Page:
The Financial Times (FT) is all over the possible UBS takeover of Credit Suisse. They report Swiss rules require a 6 week period for shareholders to consult and vote on deals, but that an emergency waiver may be granted to close this deal before market open Monday.
One day before the Swiss central bank extended a $54 billion lifeline to Credit Suisse, Neuberger Berman bank specialist Steve Eisman (of Big Short fame) predicted UBS wouldn’t want Credit Suisse:
Credit Suisse has been a problem child in the investment banking industry for as long as I can remember. You heard today that maybe they want UBS to take it over. Believe me, UBS doesn’t want to take it over, that’s for sure.
The Credit Suisse lifeline happened the next day. Two days later on Friday, Credit Suisse remained under acute strain, and now a possible UBS deal is being hammered out.
The FT reports Credit Suisse and UBS boards are now sorting out concessions UBS wants in the deal, and reports these details:
– Two people [sources] said deposit outflows from the bank [Credit Suisse] topped $10.8 billion a day late last week.
– UBS wants to be allowed to phase in any demands it would face under global rules on capital for the worlds biggest banks.
– Additionally, UBS has requested some form of indemnity or government agreement to cover future legal costs one of the people [sources] said.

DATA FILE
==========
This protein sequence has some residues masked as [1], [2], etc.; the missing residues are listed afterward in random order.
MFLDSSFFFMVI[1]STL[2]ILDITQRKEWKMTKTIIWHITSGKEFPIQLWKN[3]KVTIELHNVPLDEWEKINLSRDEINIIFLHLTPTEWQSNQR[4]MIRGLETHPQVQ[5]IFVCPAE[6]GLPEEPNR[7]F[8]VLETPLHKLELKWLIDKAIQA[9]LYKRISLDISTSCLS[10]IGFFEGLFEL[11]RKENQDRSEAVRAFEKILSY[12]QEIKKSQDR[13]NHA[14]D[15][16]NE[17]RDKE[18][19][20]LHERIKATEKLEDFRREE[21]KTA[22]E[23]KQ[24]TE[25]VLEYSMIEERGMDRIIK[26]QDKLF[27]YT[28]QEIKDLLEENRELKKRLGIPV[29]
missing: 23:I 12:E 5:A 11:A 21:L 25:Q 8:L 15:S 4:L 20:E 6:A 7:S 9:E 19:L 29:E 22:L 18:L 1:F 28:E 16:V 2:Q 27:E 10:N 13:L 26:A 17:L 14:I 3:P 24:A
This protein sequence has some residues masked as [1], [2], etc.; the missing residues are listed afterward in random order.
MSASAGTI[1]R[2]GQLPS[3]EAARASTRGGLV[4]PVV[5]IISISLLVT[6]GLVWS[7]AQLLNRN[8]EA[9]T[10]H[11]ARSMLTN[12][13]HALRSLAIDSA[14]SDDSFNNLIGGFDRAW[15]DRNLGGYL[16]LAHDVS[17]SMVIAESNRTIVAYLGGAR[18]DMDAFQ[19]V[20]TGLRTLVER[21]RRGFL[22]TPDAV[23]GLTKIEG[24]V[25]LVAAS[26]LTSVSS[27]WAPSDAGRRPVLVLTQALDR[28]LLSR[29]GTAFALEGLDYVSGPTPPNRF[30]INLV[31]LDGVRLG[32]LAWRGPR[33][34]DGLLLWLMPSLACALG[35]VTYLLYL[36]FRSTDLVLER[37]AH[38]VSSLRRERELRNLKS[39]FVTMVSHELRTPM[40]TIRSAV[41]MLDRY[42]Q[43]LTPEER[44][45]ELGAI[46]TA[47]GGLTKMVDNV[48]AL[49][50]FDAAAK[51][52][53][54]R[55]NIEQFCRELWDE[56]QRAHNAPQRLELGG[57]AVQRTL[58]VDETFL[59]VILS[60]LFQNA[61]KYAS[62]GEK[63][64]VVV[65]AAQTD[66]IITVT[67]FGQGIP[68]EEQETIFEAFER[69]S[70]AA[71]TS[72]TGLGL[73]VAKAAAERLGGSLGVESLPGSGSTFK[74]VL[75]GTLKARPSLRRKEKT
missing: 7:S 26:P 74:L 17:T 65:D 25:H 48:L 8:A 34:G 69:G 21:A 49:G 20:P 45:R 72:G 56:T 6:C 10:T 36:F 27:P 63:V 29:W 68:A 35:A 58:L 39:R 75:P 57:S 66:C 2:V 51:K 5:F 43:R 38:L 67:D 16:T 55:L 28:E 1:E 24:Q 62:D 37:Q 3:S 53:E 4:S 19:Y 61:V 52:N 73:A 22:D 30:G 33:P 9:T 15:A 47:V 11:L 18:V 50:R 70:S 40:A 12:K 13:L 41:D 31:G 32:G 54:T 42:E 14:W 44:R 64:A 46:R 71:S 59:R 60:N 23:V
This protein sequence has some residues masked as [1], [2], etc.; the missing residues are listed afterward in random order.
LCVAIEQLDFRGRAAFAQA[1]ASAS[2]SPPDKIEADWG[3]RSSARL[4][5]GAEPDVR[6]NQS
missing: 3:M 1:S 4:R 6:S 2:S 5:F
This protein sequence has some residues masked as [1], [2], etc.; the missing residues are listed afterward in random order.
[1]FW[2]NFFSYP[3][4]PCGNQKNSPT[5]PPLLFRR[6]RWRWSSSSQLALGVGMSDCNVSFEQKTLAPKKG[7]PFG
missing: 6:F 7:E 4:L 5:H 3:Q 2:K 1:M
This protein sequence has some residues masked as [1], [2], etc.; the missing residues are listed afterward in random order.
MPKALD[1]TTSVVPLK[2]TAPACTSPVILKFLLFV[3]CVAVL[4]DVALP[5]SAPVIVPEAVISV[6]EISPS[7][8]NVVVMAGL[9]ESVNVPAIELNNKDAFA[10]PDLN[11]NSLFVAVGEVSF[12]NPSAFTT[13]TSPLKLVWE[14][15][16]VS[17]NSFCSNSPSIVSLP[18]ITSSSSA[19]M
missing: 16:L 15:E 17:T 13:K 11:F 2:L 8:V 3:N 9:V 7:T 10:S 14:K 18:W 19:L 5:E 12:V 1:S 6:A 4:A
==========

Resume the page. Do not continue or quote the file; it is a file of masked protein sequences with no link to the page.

– Credit Suisse set aside SFr1.2bn in legal provisions in 2022 and warned that as yet unresolved lawsuits and regulatory probes could add another SFr1.2bn.
– Over the past three years, UBS shares have gained about 120% while those of its smaller rival have plunged roughly 70%.
– The former [UBS] had a market capitalisation of $56.6bn, while Credit Suisse closed trading on Friday with a value of $8bn.
– In 2022, UBS generated $7.6bn of profit whereas Credit Suisse made a $7.9b loss, effectively wiping out the previous decade’s earnings.
The rapid change of fortune from an intelligent call by an analyst like Eisman shows how fast things can change during these crisis periods.
Separately, the FT reports that the FDIC has resumed trying to find buyers for First Republic and Signature Bank, and is open to sharing in losses.
Which is what UBS is asking European regulators for.
This period is starting to have echoes of 2008 where regulators and banks were criticized for socializing the losses and privatizing the gains.
Below is a link to FT coverage of the UBS Credit Suisse situation (available to FT subscribers).
UBS market cap ($56.6b) & 2022 profit ($7.6b) vs. Credit Suisse $8b market cap & 2022 loss (-$7.9b) make a rival rescue tempting. But UBS wants many assurances.
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